Mainframe Jargon and Shibboleths

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Now here’s some data to inspect using IEHIBALL: as a new generation of mainframers arrives around the world, there are many subtle aspects of our culture that they are unlikely to be directly educated and mentored in, but until they have internalized these obscure facts, they won’t be true mainframe initiates.

It’s not like this data is undocumented — great mainframers such as REXX author Mike Cowlishaw have put together lists of our vernacular over the years (for example, see “IBM Jargon and General Computing Dictionary”), but until you’ve heard these terms used in real sentences, you may be tempted to mispronounce or misuse them based on your own assumptions, possibly learned on other platforms.

A great example of this is “SQL,” which distributed people pronounce “sequel,” but established mainframers, especially those who don’t maintain other platforms, are prone to spell, i.e., “ess kew ell,” instead.

Over the years, I’ve put together a few pieces documenting various aspects of our mainframe linguistic culture, such as the SHARE’d Intelligence article “You say ‘CICS,’ I say ‘CICS’” about how we pronounce CICS, and this video about our shibboleths.

Of course, language is constantly changing, and varies across the planet as well, so no comprehensive list of such words can be found in one place. But it’s still fun to take a moment to consider some of our favorite words that make us comfortable and signal that we’re dealing with a fellow mainframer.

One, or rather six, of the words that are most deeply embedded in our culture have a history predating electronic computing. During World War II, when many of the people who would go on to contribute to the development of computing and the mainframe learned their stuff, the standard phonetic words for the letters of the alphabet were mostly different than they are today. Most specifically, once hexadecimal came into common use for representing the binary values of the eight-bit bytes on the mainframe, the phonetic words for the letters A through F became important parts of the culture. As it turns out, the modern standard for these letters has changed for all but “C,” which is still Charlie. But today, we say Alfa, Bravo, Charlie, Delta, Echo, Foxtrot, so a new mainframer listening to their most experienced colleagues may feel the same consternation or confusion that I did at the beginning of my career to hear people using the “wrong words” — especially when it becomes clear that all the people who use the wrong words use the same ones: Able, Baker, Charlie, Dog, Easy, Fox! If you’re A to memorize them, fitting in with other mainframers becomes 2E.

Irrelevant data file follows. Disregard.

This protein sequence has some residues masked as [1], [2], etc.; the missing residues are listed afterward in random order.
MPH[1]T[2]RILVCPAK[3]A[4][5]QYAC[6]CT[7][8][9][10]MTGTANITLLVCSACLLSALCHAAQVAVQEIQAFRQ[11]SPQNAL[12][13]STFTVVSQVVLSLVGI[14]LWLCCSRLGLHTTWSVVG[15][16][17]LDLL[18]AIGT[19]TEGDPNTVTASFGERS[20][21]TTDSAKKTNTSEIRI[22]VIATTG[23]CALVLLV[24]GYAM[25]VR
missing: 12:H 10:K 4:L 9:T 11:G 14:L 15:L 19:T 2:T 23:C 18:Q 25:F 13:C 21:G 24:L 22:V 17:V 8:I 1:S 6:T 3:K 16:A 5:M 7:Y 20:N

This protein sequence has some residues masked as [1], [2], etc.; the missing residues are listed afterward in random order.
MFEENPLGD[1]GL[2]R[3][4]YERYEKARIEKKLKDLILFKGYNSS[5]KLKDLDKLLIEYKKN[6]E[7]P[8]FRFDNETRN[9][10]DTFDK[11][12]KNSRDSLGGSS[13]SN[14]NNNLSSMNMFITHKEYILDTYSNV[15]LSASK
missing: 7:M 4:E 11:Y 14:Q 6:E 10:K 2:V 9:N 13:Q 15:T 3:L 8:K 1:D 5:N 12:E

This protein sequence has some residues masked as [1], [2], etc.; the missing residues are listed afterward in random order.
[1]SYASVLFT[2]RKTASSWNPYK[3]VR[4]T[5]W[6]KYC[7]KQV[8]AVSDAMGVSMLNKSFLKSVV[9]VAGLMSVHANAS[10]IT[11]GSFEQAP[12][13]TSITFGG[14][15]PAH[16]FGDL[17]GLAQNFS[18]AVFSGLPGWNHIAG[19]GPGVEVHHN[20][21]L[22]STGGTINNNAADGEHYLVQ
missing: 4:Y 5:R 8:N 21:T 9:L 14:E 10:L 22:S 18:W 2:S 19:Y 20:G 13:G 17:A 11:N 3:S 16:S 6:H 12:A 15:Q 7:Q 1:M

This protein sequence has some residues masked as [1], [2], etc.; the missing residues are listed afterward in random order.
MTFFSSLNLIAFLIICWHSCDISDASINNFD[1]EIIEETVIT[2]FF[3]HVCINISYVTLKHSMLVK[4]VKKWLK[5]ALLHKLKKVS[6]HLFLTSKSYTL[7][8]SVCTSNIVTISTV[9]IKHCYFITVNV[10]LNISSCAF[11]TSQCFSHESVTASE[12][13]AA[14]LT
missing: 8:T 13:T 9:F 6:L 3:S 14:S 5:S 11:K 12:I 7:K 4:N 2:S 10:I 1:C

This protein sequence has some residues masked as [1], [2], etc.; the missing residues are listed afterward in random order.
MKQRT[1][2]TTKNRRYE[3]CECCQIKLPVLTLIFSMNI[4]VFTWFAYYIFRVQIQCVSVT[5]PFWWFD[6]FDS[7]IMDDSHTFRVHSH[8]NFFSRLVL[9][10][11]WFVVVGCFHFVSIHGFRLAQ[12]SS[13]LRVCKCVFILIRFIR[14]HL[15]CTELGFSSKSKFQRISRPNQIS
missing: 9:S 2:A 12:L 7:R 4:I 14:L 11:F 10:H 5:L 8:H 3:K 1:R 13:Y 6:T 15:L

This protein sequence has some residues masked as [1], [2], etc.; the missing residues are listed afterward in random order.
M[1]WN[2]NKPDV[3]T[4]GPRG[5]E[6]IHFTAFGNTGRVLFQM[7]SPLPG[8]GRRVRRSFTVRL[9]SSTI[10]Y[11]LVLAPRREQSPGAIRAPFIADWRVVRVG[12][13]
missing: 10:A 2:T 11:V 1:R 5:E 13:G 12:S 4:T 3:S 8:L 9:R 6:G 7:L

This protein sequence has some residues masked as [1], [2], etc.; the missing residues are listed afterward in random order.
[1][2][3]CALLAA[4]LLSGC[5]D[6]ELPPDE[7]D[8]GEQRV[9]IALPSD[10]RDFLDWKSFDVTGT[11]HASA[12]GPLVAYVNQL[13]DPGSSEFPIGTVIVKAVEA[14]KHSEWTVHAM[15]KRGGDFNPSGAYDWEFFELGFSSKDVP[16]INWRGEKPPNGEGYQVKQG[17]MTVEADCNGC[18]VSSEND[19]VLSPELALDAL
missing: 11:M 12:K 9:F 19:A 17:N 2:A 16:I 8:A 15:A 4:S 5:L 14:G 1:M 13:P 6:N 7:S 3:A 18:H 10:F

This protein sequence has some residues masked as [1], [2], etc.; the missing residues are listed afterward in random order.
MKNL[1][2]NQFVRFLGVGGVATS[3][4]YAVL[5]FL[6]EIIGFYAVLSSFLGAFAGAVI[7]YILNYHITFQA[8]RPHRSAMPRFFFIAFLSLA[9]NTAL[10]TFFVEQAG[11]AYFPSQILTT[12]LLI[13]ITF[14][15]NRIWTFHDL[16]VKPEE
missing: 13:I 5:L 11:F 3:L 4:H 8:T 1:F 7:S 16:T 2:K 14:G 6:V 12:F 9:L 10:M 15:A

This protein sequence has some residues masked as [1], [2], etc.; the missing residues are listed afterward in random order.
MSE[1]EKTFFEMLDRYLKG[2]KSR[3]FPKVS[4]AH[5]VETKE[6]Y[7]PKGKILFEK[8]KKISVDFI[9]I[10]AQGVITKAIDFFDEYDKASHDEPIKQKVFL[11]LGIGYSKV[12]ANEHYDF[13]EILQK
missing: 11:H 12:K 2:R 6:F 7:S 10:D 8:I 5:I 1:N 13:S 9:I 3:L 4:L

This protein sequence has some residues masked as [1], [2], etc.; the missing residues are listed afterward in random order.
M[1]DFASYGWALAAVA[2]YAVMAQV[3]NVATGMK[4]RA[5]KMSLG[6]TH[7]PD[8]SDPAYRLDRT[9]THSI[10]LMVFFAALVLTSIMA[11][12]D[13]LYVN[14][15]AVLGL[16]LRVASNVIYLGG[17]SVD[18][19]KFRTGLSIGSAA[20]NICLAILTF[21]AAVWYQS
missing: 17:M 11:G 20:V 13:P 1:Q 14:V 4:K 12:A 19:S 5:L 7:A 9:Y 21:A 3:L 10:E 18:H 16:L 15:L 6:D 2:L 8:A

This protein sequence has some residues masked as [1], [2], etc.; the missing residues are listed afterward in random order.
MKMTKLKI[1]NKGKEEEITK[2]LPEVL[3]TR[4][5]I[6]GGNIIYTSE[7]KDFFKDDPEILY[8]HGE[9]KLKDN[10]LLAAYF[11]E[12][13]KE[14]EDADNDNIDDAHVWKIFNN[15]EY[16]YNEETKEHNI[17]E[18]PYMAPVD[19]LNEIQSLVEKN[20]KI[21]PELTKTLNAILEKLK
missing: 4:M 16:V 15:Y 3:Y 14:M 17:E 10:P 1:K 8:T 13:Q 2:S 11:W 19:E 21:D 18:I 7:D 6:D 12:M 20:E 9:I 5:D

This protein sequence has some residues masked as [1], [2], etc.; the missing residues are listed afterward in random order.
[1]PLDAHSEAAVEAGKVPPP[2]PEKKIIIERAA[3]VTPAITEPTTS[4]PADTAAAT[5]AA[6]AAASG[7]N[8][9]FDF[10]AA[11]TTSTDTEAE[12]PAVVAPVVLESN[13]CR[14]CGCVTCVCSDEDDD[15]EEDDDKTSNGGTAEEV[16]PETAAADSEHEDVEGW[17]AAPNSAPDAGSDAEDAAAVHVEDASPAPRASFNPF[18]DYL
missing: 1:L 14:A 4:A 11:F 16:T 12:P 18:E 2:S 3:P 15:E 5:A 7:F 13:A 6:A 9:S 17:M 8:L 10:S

Another area where we have insider words is abbreviations, which seem to require being spelled to be pronounceable. While “CICS” is a special case of this, we also have VTAM, VSAM, DASD, EBCDIC, and, for some people, SNA. But, we also have compound abbreviations where the way we break up the word to pronounce it is the secret, such as ABEND (which may be “a bend” or “eh bend” or “ab end”), PROCLIB, and CLIST.

Then there are the “legacy” terms that we still use to refer to the current version of something — kind of like giving someone directions that include where a business used to be. A great example of this is MVS, which could be said to still be an aspect of z/OS, but more appropriately is its predecessor. Similarly, TSO/E, SMP/E, and ISPF/PDF are often just referred to using the portion that came before the slash was added.

That reminds me of another key differentiator: function keys. When referring to 3270 (which we pronounce like a pair of two-digit numbers), many of us still refer to program function keys, or PFkeys, not function keys, or Fkeys like consumer devices have.

And, for that matter, we have a number of terms for something we do on the mainframe that is similar to but not the same as distributed platforms. So we don’t “boot” z/OS: we “IPL” or Initial Program Load it, or, on a bad day, we “POR” or Power on Reset, both of which are pronounced by spelling them. Likewise, we don’t have subdirectories. Rather, we have catalogs and partitioned datasets, or PDSes, pronounced by spelling the uppercase portion and then using normal English rules for the rest.

Often, the reason for our jargon is to refer to something unique to the mainframe. So, the Principle of Operations, a comprehensive manual describing the hardware architecture, has a couple of nicknames: the POO or the POP for those who feel sensitivity about the former — both pronounced as spelled.

Finally, there’s the fun practice of creating reverse-acronym meanings. So, the old mainframe term MIPS (pronounced as spelled), which originally stood for Millions of Instructions Per Second and has often inaccurately been treated as if the S was a pluralizing letter, has many deliberately false “meanings” such as Meaningless Indicator of Processor Speed. Likely the term that has the largest number of such meanings is “IBM” – but I’ll let you look them up yourself (after all, It’s Better Manually).

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